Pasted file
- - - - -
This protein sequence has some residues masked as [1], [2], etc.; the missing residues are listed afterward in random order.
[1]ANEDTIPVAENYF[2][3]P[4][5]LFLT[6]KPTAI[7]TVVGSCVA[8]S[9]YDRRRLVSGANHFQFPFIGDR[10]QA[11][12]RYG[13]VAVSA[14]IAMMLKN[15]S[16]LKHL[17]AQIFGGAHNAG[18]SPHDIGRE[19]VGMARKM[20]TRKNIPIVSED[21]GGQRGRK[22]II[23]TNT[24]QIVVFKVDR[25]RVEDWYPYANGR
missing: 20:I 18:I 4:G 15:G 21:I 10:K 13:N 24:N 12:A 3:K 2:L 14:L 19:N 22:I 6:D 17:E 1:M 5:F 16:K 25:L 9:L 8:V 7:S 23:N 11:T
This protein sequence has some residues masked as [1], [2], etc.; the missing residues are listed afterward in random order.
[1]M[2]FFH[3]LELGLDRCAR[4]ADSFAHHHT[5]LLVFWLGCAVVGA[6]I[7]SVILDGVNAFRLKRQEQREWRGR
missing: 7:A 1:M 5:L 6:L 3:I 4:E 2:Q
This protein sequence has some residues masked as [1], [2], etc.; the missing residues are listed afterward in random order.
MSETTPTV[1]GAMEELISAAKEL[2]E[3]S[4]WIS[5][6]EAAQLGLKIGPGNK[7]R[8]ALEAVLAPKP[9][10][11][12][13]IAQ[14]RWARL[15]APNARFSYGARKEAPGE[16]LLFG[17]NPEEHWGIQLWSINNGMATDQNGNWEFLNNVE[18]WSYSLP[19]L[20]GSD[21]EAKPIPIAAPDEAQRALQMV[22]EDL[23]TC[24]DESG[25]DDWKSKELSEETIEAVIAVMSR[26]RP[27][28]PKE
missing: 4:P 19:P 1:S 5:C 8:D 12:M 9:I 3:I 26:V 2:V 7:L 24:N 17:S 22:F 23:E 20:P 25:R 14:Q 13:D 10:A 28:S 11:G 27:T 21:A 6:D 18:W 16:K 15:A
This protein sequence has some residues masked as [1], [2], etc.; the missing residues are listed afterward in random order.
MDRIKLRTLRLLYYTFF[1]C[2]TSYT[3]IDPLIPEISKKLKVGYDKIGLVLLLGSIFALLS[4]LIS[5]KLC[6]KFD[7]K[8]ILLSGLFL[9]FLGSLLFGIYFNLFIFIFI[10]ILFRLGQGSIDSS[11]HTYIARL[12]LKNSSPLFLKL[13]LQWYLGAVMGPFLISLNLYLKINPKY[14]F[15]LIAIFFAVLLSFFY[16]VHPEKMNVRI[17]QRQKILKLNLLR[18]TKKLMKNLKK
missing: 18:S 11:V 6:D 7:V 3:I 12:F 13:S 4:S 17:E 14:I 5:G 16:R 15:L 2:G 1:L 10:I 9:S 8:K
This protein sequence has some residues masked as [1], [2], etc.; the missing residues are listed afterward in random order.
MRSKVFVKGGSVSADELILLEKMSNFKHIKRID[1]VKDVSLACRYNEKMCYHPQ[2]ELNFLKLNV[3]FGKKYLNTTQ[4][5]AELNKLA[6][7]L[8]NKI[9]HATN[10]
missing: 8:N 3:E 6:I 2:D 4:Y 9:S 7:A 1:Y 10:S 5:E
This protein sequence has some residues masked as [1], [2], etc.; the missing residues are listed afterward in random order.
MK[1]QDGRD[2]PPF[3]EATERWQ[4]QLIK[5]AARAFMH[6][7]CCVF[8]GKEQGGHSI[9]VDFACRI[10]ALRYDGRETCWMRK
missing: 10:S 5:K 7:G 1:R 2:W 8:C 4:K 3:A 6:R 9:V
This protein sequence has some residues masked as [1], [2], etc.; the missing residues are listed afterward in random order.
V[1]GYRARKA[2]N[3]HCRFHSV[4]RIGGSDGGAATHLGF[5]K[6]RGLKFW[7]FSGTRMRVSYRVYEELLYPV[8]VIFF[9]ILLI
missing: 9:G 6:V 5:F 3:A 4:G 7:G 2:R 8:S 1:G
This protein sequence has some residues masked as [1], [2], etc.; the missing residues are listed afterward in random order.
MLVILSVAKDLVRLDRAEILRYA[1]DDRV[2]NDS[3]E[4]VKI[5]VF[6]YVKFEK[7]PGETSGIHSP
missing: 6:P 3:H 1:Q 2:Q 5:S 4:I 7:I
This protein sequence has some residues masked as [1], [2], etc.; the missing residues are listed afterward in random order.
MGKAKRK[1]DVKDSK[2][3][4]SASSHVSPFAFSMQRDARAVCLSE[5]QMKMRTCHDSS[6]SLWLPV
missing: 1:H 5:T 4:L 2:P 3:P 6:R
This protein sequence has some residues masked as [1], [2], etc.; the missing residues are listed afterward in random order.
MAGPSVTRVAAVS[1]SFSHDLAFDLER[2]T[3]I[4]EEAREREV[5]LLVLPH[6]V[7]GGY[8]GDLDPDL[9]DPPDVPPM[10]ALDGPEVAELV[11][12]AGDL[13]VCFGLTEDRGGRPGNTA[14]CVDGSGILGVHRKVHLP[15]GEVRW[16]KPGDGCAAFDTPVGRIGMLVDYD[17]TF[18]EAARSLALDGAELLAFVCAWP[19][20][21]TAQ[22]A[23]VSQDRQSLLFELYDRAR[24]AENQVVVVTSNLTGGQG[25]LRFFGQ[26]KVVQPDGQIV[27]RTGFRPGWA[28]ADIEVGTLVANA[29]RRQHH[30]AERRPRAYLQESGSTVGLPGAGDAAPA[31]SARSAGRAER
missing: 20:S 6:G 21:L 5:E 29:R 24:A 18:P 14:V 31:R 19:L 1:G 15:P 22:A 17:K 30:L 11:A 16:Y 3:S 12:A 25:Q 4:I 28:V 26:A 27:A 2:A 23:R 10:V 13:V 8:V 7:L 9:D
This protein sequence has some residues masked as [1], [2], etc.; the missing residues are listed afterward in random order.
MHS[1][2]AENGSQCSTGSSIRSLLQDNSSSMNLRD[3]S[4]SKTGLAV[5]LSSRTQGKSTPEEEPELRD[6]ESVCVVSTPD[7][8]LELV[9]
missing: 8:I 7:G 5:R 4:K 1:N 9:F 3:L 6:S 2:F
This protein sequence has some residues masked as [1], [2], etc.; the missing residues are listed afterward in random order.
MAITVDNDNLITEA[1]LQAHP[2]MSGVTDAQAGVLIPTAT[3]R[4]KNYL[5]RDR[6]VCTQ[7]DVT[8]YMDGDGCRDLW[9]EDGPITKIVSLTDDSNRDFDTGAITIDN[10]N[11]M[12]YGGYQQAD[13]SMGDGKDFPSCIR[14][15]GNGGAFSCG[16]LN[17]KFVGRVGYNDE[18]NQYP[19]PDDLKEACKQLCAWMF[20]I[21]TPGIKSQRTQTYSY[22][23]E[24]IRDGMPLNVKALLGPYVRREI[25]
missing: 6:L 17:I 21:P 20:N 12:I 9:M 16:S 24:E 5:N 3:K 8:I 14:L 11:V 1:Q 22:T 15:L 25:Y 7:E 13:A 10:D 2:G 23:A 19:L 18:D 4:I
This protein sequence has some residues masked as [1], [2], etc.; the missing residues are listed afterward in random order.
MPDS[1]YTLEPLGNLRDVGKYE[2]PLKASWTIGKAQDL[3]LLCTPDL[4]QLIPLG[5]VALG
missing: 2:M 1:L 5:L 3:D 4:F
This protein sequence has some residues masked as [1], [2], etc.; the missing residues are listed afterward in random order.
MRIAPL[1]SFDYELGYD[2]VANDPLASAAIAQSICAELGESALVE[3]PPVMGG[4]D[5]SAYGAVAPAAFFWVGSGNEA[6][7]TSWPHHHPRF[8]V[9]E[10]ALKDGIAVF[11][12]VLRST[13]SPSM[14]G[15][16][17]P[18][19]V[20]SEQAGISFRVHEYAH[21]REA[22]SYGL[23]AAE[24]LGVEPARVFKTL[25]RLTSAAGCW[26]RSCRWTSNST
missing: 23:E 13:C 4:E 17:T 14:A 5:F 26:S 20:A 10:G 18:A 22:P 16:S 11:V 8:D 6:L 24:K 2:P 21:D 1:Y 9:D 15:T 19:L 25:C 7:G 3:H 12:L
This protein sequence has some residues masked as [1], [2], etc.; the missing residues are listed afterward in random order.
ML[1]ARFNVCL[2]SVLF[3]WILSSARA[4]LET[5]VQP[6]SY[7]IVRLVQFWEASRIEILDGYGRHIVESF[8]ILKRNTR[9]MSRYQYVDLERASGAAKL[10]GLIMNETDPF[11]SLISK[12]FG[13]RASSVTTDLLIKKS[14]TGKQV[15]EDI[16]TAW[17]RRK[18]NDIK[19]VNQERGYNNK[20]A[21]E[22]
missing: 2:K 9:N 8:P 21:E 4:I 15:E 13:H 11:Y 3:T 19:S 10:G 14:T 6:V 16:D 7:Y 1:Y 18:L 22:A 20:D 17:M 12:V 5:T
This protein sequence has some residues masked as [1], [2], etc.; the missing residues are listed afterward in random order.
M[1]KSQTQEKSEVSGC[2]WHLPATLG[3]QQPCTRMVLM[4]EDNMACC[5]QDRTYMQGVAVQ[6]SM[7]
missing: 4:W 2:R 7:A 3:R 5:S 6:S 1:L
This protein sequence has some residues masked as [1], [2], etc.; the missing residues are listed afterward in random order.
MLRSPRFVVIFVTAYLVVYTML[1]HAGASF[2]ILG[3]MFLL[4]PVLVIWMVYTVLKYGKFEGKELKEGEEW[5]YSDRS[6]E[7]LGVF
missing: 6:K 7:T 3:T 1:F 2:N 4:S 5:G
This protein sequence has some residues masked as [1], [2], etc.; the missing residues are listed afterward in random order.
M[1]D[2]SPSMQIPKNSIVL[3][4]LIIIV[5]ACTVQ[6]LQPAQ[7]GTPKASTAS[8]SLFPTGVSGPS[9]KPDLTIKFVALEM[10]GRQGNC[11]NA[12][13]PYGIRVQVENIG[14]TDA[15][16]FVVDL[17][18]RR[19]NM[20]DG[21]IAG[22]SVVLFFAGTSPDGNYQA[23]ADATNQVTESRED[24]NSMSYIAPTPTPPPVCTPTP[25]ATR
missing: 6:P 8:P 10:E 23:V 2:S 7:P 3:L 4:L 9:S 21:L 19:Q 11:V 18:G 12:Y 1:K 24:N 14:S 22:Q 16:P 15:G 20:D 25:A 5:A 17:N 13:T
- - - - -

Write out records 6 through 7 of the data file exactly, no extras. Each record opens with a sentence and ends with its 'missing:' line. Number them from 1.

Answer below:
This protein sequence has some residues masked as [1], [2], etc.; the missing residues are listed afterward in random order.
MK[1]QDGRD[2]PPF[3]EATERWQ[4]QLIK[5]AARAFMH[6][7]CCVF[8]GKEQGGHSI[9]VDFACRI[10]ALRYDGRETCWMRK
missing: 10:S 5:K 7:G 1:R 2:W 8:C 4:K 3:A 6:R 9:V
This protein sequence has some residues masked as [1], [2], etc.; the missing residues are listed afterward in random order.
V[1]GYRARKA[2]N[3]HCRFHSV[4]RIGGSDGGAATHLGF[5]K[6]RGLKFW[7]FSGTRMRVSYRVYEELLYPV[8]VIFF[9]ILLI
missing: 9:G 6:V 5:F 3:A 4:G 7:G 2:R 8:S 1:G